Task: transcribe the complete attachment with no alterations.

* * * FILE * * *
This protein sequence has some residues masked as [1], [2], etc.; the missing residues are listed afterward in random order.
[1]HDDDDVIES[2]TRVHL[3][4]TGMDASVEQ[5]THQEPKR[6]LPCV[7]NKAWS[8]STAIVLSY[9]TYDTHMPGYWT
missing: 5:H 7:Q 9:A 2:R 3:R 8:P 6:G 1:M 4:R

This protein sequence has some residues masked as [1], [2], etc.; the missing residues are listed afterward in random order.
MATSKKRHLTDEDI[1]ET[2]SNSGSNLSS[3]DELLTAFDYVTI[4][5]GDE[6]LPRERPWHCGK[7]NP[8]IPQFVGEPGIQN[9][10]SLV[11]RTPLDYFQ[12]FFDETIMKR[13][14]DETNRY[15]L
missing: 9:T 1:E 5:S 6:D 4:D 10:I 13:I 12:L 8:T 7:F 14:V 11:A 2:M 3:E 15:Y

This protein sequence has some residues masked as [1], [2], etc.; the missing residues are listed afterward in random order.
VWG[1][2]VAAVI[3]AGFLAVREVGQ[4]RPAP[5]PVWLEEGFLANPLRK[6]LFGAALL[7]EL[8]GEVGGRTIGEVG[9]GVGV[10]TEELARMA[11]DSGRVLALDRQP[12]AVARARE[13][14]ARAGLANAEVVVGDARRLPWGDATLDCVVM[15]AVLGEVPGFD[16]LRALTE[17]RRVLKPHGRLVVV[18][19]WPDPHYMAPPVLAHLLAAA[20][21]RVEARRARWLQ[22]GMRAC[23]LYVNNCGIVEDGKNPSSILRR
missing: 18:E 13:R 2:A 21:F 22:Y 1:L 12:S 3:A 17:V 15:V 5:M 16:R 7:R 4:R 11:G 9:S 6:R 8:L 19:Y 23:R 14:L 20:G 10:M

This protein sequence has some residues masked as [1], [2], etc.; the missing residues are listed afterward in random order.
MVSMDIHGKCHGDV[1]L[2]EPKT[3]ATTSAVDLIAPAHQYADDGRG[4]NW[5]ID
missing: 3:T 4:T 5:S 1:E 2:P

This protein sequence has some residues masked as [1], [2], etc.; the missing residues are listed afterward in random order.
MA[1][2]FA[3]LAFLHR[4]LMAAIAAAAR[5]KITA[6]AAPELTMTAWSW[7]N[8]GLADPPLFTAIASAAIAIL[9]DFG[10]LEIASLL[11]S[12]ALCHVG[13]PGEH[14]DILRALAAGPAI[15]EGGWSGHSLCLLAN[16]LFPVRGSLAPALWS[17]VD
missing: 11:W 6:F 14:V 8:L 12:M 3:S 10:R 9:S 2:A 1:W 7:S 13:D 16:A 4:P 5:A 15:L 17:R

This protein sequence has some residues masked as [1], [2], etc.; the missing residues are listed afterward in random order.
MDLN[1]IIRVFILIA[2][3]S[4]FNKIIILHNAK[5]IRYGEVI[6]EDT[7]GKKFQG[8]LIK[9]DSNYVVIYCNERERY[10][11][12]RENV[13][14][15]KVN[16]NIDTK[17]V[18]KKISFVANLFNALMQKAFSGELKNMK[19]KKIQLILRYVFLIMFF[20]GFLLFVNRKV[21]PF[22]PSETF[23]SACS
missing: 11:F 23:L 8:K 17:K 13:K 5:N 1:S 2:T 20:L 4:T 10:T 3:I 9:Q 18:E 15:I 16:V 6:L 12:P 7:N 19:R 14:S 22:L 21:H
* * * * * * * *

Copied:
This protein sequence has some residues masked as [1], [2], etc.; the missing residues are listed afterward in random order.
[1]HDDDDVIES[2]TRVHL[3][4]TGMDASVEQ[5]THQEPKR[6]LPCV[7]NKAWS[8]STAIVLSY[9]TYDTHMPGYWT
missing: 5:H 7:Q 9:A 2:R 3:R 8:P 6:G 1:M 4:R

This protein sequence has some residues masked as [1], [2], etc.; the missing residues are listed afterward in random order.
MATSKKRHLTDEDI[1]ET[2]SNSGSNLSS[3]DELLTAFDYVTI[4][5]GDE[6]LPRERPWHCGK[7]NP[8]IPQFVGEPGIQN[9][10]SLV[11]RTPLDYFQ[12]FFDETIMKR[13][14]DETNRY[15]L
missing: 9:T 1:E 5:S 6:D 4:D 10:I 13:I 12:L 8:T 7:F 14:V 11:A 2:M 3:E 15:Y

This protein sequence has some residues masked as [1], [2], etc.; the missing residues are listed afterward in random order.
VWG[1][2]VAAVI[3]AGFLAVREVGQ[4]RPAP[5]PVWLEEGFLANPLRK[6]LFGAALL[7]EL[8]GEVGGRTIGEVG[9]GVGV[10]TEELARMA[11]DSGRVLALDRQP[12]AVARARE[13][14]ARAGLANAEVVVGDARRLPWGDATLDCVVM[15]AVLGEVPGFD[16]LRALTE[17]RRVLKPHGRLVVV[18][19]WPDPHYMAPPVLAHLLAAA[20][21]RVEARRARWLQ[22]GMRAC[23]LYVNNCGIVEDGKNPSSILRR
missing: 18:E 13:R 2:A 21:F 22:Y 1:L 12:S 3:A 17:V 15:V 5:M 16:R 7:R 4:R 11:G 9:S 6:R 8:L 19:Y 23:R 14:L 20:G 10:M

This protein sequence has some residues masked as [1], [2], etc.; the missing residues are listed afterward in random order.
MVSMDIHGKCHGDV[1]L[2]EPKT[3]ATTSAVDLIAPAHQYADDGRG[4]NW[5]ID
missing: 3:T 4:T 5:S 1:E 2:P

This protein sequence has some residues masked as [1], [2], etc.; the missing residues are listed afterward in random order.
MA[1][2]FA[3]LAFLHR[4]LMAAIAAAAR[5]KITA[6]AAPELTMTAWSW[7]N[8]GLADPPLFTAIASAAIAIL[9]DFG[10]LEIASLL[11]S[12]ALCHVG[13]PGEH[14]DILRALAAGPAI[15]EGGWSGHSLCLLAN[16]LFPVRGSLAPALWS[17]VD
missing: 11:W 6:F 14:V 8:L 12:M 3:S 10:R 9:S 2:A 1:W 7:S 13:D 16:A 4:P 5:A 15:L 17:R

This protein sequence has some residues masked as [1], [2], etc.; the missing residues are listed afterward in random order.
MDLN[1]IIRVFILIA[2][3]S[4]FNKIIILHNAK[5]IRYGEVI[6]EDT[7]GKKFQG[8]LIK[9]DSNYVVIYCNERERY[10][11][12]RENV[13][14][15]KVN[16]NIDTK[17]V[18]KKISFVANLFNALMQKAFSGELKNMK[19]KKIQLILRYVFLIMFF[20]GFLLFVNRKV[21]PF[22]PSETF[23]SACS
missing: 11:F 23:L 8:K 17:K 13:K 5:N 1:S 2:T 20:L 4:T 10:T 3:I 9:Q 18:E 15:I 16:V 6:L 12:P 7:N 19:R 14:S 22:L 21:H